30 Days of Gratitude: Day 22

My last offering of gratitude for the week I spent in Pittsburgh goes to all the unintentional opportunities to do the Work.  Imagine 17-19 people in a spacious, yet single-family home; eating together out of a small galley kitchen and one dining room table; sleeping together in four, large basement rooms on a few beds and mostly air mattresses (four people slept outside in tents).  Add four bathrooms with two showers.  Also add three little dogs, two of them quite old and temperamental, who lived in the kitchen/family room area.  Then, floor the meeting room, dining room, walkway to the kitchen, hallway to the bathrooms with showers, and exit to the pool with expensive carpet that Melanie wanted kept dry and spotless.  Include dozens of antique china plates, cups and saucers displayed openly all around the dining and meeting areas.  Surround the pool area with a huge garden of precious day lilies and set old, fragile jade plants near the entryways.  And keep boxes of wine available on the kitchen counter to those who would like to imbibe.

To say we needed to stay conscious and self-aware just doesn’t cut it.  And of course, none of us could hold that awareness perfectly.  Wine got slopped.  A plate broke.  An ink pen marked the sofa.  Pool water puddled in the bathrooms.  Rules got forgotten, remembered, then forgotten again as our attention was captured by discussion topics, the rush to finish in the bathroom so someone else could use it, fatigue, finding a place to perch to eat a meal, or the heat.  The tension of navigating so many people in a high-maintenance space created the potential of sending us all into our personalities and egos, but it also created the potential of building chi.  And with more chi comes more raw material to build consciousness.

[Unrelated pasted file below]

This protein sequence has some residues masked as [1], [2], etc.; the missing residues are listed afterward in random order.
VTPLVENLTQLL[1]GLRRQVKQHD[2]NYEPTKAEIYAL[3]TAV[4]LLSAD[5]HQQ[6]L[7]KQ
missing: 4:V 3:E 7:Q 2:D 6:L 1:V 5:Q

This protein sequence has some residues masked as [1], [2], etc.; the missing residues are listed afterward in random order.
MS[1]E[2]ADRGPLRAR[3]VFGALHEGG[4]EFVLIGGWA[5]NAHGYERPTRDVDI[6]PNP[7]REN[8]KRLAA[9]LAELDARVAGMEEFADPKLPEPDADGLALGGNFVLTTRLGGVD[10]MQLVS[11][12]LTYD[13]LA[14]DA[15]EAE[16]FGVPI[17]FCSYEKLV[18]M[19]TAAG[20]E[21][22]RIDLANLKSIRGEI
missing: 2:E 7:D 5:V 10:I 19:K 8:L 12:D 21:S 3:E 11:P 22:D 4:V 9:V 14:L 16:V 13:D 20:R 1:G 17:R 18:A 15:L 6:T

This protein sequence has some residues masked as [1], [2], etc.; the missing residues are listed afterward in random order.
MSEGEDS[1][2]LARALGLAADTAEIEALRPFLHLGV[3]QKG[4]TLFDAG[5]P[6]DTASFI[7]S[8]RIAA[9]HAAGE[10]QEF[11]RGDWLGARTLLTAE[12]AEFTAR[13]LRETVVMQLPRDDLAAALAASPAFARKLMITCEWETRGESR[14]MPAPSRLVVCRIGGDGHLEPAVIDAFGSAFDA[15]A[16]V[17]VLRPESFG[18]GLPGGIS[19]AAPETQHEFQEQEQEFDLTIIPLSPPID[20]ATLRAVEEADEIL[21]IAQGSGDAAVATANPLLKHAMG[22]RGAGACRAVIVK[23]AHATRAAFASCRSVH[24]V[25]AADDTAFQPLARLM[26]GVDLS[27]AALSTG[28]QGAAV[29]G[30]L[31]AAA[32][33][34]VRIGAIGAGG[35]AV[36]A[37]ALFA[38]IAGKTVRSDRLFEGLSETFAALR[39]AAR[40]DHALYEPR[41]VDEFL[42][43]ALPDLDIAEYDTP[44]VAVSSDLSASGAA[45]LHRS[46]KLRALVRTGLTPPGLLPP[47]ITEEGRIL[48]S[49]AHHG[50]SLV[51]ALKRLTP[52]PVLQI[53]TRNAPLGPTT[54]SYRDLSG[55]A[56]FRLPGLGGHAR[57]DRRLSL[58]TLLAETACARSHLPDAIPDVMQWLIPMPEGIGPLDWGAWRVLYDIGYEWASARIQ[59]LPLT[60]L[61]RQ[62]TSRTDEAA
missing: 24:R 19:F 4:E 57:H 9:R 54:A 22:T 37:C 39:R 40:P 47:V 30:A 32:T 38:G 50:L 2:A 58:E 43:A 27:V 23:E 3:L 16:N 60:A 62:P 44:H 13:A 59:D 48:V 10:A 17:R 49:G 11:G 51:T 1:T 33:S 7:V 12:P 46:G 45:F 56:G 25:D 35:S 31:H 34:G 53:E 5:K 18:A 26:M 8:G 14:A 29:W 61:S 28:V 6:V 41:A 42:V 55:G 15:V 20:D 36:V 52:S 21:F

I felt myself doing both—diving into personality (especially when I broke a plate) and building chi.  And as I worked that space between the two, I marveled how I continued to be emotionally stable under all that stress.  My emotions and reactions were the same ones everyone else had—irritation, wounded pride, guilt, shame—and my response was the same as others as well.  Clean it up, shake it off, and move on.  And while the work of holding awareness and tension was incredibly difficult, the fact that I could accept my imperfection in the task seems huge to me.  I am who I am, whether that’s stable or during an episode, aware or asleep, fat or thin.  No more apologies.

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4 Comments (+add yours?)

  1. strugglingwithbipolar
    Aug 07, 2011 @ 17:32:07

    I think that it’s amazing that you are able to accept yourself as you are. It is something I continue to struggle with in life. It is something I am working on as part of my radical acceptance practice. It just isn’t easy.

    Reply

  2. Kathryn McCullough
    Aug 08, 2011 @ 07:24:38

    Bless your heart. I am bad, bad about dropping and breaking things, so I can relate. Thanks for another gratitude post–meta thank you!
    Kathy

    Reply

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